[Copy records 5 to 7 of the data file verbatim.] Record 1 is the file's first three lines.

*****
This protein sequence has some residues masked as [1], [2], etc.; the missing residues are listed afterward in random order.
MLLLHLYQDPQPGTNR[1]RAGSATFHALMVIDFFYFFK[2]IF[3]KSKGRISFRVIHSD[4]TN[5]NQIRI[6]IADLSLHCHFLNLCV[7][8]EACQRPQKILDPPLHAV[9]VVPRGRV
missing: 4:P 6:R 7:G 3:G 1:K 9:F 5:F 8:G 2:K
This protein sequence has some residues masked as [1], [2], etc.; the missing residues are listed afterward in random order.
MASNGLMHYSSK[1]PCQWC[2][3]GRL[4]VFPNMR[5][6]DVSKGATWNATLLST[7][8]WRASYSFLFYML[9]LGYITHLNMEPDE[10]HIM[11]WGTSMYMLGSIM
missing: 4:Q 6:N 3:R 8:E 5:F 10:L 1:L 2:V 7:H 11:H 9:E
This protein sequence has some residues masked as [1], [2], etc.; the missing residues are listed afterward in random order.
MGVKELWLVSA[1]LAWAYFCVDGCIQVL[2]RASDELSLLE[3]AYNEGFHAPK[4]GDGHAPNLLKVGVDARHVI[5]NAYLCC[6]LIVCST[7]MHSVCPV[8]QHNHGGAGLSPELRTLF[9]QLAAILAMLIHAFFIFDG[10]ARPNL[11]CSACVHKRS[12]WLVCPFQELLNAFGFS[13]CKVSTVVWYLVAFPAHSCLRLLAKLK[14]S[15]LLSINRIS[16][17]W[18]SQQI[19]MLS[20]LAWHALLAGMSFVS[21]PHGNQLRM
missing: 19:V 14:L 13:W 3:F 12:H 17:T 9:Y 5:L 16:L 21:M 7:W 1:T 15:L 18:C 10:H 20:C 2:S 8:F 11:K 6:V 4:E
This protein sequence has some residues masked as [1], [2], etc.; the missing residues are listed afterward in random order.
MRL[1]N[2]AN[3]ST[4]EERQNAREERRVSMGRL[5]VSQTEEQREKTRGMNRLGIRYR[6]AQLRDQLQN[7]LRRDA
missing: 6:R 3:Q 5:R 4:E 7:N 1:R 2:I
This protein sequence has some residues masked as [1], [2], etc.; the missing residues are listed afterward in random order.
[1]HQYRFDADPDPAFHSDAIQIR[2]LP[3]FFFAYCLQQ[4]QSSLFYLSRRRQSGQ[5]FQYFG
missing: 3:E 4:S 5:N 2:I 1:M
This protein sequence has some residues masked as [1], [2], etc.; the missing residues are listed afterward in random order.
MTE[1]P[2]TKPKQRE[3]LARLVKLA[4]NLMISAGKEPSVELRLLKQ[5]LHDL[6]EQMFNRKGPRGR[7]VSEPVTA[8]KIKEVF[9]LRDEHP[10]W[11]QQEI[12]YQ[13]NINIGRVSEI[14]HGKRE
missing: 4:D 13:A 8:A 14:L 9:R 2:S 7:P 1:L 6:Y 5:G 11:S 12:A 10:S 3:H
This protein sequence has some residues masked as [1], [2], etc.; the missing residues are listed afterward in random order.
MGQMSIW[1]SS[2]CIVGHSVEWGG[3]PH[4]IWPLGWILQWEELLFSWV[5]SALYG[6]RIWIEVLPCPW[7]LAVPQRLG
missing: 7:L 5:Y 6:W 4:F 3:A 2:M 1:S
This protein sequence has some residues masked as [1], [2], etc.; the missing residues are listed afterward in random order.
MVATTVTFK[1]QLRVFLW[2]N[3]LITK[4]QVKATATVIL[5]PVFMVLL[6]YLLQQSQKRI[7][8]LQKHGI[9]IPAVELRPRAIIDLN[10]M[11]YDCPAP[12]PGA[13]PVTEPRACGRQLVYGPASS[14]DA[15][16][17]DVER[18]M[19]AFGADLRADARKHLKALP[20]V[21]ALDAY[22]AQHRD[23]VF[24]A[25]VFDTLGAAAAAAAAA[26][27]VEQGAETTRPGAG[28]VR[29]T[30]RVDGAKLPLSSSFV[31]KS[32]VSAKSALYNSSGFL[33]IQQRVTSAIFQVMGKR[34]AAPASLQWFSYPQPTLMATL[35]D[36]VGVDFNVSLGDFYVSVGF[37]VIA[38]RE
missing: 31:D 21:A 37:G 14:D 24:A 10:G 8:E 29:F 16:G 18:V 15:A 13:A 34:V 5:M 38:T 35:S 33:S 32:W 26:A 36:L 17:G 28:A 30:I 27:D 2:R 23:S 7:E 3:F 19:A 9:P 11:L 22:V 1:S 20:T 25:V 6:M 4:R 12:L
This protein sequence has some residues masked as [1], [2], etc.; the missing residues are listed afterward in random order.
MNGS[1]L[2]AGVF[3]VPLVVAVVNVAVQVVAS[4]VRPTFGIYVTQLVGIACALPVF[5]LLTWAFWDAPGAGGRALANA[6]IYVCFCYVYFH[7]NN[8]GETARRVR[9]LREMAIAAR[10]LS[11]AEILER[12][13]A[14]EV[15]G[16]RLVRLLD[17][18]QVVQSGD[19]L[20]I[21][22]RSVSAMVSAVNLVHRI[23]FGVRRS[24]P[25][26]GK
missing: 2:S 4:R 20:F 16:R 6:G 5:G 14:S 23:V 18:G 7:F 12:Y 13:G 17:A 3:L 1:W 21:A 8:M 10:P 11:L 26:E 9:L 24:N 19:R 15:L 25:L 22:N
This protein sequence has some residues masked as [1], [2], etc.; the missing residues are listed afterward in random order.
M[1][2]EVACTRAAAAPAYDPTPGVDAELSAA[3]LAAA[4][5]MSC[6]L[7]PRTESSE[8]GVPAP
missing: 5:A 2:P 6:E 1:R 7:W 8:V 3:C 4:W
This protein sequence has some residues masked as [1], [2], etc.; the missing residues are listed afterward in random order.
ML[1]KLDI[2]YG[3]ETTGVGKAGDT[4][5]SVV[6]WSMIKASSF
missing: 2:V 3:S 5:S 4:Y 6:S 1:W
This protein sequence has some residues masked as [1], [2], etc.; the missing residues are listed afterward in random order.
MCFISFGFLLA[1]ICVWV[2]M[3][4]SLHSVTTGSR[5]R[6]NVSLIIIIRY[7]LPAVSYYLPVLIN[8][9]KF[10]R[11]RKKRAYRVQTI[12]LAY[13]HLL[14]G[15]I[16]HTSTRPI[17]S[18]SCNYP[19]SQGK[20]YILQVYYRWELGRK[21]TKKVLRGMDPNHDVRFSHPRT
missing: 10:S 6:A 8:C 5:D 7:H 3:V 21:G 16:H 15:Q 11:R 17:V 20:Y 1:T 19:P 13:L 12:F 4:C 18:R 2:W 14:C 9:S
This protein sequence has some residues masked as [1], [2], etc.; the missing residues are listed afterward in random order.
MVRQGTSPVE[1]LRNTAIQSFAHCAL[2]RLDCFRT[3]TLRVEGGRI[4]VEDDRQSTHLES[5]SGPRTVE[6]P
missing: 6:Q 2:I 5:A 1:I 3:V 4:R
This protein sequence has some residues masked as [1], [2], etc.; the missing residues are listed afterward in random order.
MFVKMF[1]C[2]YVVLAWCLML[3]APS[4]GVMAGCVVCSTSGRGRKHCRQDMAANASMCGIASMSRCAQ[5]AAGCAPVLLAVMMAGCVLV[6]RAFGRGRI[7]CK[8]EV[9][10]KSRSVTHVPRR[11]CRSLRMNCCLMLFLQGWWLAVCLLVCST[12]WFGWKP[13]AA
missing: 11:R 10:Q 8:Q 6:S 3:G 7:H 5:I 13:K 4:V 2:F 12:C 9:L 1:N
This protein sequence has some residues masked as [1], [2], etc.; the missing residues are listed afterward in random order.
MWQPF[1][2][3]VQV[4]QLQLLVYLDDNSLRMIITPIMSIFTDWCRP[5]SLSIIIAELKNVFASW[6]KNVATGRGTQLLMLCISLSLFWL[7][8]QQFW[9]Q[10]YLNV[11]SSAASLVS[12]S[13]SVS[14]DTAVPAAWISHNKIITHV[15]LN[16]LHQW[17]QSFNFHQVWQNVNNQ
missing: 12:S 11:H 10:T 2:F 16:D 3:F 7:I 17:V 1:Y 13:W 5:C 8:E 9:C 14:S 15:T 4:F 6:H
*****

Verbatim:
This protein sequence has some residues masked as [1], [2], etc.; the missing residues are listed afterward in random order.
[1]HQYRFDADPDPAFHSDAIQIR[2]LP[3]FFFAYCLQQ[4]QSSLFYLSRRRQSGQ[5]FQYFG
missing: 3:E 4:S 5:N 2:I 1:M
This protein sequence has some residues masked as [1], [2], etc.; the missing residues are listed afterward in random order.
MTE[1]P[2]TKPKQRE[3]LARLVKLA[4]NLMISAGKEPSVELRLLKQ[5]LHDL[6]EQMFNRKGPRGR[7]VSEPVTA[8]KIKEVF[9]LRDEHP[10]W[11]QQEI[12]YQ[13]NINIGRVSEI[14]HGKRE
missing: 4:D 13:A 8:A 14:L 9:R 2:S 7:P 1:L 6:Y 5:G 11:S 12:A 10:S 3:H
This protein sequence has some residues masked as [1], [2], etc.; the missing residues are listed afterward in random order.
MGQMSIW[1]SS[2]CIVGHSVEWGG[3]PH[4]IWPLGWILQWEELLFSWV[5]SALYG[6]RIWIEVLPCPW[7]LAVPQRLG
missing: 7:L 5:Y 6:W 4:F 3:A 2:M 1:S